Dermatology in practice - 2015


Comment: It’s the stories that make it interesting
Neill Hepburn
pp 23-23
Last week I attended a course offered by The King’s Fund; yes, you have guessed correctly, it was about medical management in today’s NHS. Medical management is often referred to as the ‘dark side’. We learned a little about finance, a bit more about the difficulties of governance, and an awful lot about the difficulties all clinicians involved in medical management face. It was the stories and experiences shared that made the course worthwhile.
The updated BAD guidelines on squamous cell carcinoma in situ
Ashish Sharma and Frances Humphreys
pp 24-26
Squamous cell carcinoma in situ, also know as Bowen’s disease, is an intraepidermal form of skin cancer. Around 3–5% of lesions progress to invasive carcinoma. Lesions typically present as well-demarcated, erythematous hyperkeratotic plaques with an irregular border. Dermoscopy shows the overlying scale and glomeruloid vessels, while histology from a biopsy specimen demonstrates full-thickness epidermal dysplasia.
Dermoscopy: an introduction
Neill Hepburn
pp 28-31
Dermoscopy is the surface microscopic examination of the skin using a simple hand-held device. Over the past 20 years, it has become established as a useful diagnostic tool and, in skilled hands, it has been shown to improve diagnostic accuracy. Originally intended for the assessment of pigmented lesions, it is now used in a wide variety of conditions.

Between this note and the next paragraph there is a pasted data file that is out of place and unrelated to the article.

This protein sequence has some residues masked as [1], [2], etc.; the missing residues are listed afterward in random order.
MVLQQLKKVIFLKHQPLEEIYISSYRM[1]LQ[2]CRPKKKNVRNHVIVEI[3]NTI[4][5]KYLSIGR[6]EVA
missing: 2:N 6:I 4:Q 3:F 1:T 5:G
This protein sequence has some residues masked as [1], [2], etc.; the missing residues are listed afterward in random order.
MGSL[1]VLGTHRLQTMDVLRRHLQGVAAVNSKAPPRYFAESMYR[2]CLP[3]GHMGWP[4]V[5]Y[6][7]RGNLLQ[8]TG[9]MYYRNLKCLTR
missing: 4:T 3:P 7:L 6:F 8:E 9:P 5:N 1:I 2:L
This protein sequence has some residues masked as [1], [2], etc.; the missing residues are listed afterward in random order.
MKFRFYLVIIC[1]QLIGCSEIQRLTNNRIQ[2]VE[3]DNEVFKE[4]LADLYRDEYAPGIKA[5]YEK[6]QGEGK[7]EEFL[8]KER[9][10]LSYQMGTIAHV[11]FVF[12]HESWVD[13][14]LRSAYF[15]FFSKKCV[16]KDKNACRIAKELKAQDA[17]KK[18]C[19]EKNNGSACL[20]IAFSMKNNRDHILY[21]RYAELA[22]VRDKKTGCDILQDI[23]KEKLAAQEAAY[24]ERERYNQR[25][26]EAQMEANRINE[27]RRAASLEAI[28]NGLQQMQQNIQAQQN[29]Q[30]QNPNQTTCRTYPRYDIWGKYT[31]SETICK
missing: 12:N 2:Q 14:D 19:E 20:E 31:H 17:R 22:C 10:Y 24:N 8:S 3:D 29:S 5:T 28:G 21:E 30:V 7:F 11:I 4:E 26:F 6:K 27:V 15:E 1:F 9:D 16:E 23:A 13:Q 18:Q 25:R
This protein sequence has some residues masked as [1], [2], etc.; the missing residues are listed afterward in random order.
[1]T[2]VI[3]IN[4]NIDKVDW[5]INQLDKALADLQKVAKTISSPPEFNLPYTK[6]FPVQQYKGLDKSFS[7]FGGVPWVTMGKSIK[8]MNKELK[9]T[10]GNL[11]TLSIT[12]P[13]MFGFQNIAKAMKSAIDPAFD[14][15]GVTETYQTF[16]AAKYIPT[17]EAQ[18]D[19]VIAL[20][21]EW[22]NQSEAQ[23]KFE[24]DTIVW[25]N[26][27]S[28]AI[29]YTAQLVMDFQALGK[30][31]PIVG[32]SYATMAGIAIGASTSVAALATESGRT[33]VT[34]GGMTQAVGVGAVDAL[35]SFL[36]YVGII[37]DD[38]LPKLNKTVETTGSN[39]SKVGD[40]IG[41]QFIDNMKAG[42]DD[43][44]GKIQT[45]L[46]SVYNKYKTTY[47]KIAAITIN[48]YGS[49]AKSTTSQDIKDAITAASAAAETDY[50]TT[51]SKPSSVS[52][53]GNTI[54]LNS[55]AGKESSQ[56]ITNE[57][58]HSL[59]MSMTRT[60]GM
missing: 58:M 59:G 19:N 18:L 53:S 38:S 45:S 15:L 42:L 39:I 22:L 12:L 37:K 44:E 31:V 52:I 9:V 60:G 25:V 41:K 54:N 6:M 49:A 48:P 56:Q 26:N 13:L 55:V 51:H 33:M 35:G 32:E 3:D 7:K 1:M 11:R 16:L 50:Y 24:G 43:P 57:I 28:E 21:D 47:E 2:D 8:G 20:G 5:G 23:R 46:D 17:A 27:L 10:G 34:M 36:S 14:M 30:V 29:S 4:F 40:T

Essential Medical Dermatology Course
Agnes I Otto
pp 34-35
This was a three-day course organised by the British Society for Medical Dermatology for dermatologists and GPs with a special interest in dermatology wishing to refresh their knowledge of severe inflammatory skin diseases and the cutaneous manifestations of systemic disease. The course covered atopic eczema, difficult psoriasis, immunobullous diseases, hidradenitis suppurativa, dermatomyositis and lupus, skin infections, drug eruptions, sarcoids and pyoderma gangrenosum, and there were sessions relating to specific medical areas such as renal disease and gastroenterology. In all, a broad and fascinating programme.
What is new in contact dermatitis?
Nicholas J Collier and Ian H Coulson
pp 36-39
Contact dermatitis (CD) often has a significant adverse impact on patients’ quality of life. Many substances can give rise to CD, and their identification and avoidance is key to its resolution. New exposure risks continually arise due to changes in living and working conditions, new products and product reformulations. Allergic CD in children is common and appears to be increasing.
What I tell my patients about Mohs micrographic surgery
Arif Aslam, Anand Patel and Sandeep Varma
pp 40-42
Mohs micrographic surgery is a highly specialised, state-of-the-art technique used for the treatment of complex skin cancers. It is named after Dr Frederick Mohs, who developed the procedure in the 1930s, when he was a medical student at the University of Wisconsin, USA.